> >>>> >> Hi Animesh,
> >>>> >>
> >>>> >> You can store more than one principal in the PrincipalCollection
> >>>> >> returned by the realm.  Its just the first one in that collection
> is,
> >>>> >> by convention, the 'primary identifier' of your user (e.g.
user id,
> >>>> >> username, etc).  In your case, this sounds like it is the email
> >>>> >> address.  But you could add more to the principal collection.
> >>>> >>
> >>>> >> But that would require you to do this in code:
> >>>> >>
> >>>> >> Iterator i = subject.getPrincipals().iterator();
> >>>> >> i.next(); //skip the primary one.
> >>>> >> String username = (String)i.next();
> >>>> >>
> >>>> >> //print out the username.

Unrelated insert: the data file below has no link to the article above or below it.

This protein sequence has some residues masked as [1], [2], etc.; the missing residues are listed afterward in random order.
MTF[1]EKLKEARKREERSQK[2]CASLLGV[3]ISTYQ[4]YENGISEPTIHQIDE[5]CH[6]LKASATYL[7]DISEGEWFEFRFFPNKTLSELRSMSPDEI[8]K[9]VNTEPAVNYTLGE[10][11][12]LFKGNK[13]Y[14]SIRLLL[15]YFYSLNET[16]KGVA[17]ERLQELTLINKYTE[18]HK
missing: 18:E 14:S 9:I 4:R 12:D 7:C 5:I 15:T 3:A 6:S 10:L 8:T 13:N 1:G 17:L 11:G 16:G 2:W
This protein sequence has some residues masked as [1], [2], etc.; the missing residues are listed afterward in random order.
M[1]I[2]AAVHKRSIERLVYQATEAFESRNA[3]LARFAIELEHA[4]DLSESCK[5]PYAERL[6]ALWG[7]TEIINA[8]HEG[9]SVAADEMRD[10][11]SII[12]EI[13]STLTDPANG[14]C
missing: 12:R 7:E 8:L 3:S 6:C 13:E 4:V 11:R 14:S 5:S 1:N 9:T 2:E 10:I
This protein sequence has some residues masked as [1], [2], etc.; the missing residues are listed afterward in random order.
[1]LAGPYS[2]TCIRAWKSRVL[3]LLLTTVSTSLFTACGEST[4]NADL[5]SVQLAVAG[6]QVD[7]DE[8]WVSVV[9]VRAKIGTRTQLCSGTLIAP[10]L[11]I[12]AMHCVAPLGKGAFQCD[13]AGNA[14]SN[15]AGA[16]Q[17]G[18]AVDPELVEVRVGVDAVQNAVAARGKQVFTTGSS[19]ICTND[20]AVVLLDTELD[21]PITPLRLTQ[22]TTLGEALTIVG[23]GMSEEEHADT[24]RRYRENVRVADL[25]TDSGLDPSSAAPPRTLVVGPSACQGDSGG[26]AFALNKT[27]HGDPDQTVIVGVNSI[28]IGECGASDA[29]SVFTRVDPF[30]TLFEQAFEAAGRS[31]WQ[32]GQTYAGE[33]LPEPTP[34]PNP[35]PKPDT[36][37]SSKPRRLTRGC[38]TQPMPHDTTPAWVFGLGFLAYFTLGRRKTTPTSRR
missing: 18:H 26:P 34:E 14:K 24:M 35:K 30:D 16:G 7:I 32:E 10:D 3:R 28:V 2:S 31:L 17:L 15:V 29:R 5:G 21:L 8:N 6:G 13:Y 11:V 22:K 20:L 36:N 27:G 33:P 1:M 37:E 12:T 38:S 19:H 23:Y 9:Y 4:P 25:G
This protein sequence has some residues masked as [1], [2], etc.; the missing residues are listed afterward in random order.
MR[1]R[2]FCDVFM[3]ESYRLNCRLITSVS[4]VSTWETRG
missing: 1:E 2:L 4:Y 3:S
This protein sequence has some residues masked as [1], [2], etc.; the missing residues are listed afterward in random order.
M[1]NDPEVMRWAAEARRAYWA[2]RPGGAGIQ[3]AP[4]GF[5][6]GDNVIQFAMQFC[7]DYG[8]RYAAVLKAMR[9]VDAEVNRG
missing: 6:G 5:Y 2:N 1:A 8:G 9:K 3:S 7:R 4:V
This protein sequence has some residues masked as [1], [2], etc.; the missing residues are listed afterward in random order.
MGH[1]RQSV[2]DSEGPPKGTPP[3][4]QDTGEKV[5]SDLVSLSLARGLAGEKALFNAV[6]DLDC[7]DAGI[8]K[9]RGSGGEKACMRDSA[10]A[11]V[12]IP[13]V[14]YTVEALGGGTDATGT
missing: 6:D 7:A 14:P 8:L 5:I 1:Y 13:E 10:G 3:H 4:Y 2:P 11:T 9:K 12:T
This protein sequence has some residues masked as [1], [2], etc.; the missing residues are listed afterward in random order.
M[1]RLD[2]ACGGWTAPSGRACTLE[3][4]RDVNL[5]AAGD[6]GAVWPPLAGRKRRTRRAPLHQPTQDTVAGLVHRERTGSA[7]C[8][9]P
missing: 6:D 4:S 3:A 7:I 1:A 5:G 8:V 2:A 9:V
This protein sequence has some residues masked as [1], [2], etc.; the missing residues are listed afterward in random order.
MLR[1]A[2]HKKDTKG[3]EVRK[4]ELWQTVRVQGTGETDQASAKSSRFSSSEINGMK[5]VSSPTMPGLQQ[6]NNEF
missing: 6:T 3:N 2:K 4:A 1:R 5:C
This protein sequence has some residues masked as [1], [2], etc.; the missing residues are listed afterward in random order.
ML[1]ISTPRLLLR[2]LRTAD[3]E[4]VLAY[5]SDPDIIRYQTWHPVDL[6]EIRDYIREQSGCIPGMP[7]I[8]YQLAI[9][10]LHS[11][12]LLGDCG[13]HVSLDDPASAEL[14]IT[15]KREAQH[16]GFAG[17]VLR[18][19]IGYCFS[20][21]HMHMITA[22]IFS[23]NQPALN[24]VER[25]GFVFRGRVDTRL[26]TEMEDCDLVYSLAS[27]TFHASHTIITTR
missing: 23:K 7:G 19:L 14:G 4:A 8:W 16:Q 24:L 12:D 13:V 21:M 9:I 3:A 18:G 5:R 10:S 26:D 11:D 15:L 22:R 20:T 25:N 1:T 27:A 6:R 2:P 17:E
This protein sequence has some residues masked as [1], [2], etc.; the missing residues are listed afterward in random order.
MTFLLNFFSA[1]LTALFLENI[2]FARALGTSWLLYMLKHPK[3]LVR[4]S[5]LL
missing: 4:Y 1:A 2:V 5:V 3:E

> >>>> >>
> >>>> >> Currently the <jsec:principal/> tag does not support
anything like
> >>>> >> <jsec:principal index="1"/>, which would print out the
2nd
> principal
> >>>> >> in the collection, which it sounds like is what you want.
> >>>> >>
> >>>> >> If you want this functionality, please open a Jira issue, and
we'll
> be
> >>>> >> sure to get it in the next release.
> >>>> >>
> >>>> >> Also, what a lot of people do is issue a query for that information
> as
> >>>> >> needed:
> >>>> >>
> >>>> >> String email = subject.getPrincipal();
> >>>> >> String username = userDAO.getUsername( email );
> >>>> >> //print out the username.
> >>>> >>
> >>>> >> If you have Hibernate 2nd-level caching enabled, and User instances
> >>>> >> are in the 2nd-level cache, this won't 'hit' the database.
 The DAO
> >>>> >> implementation would be something like this (if you have 2nd-level
> >>>> >> cache enabled):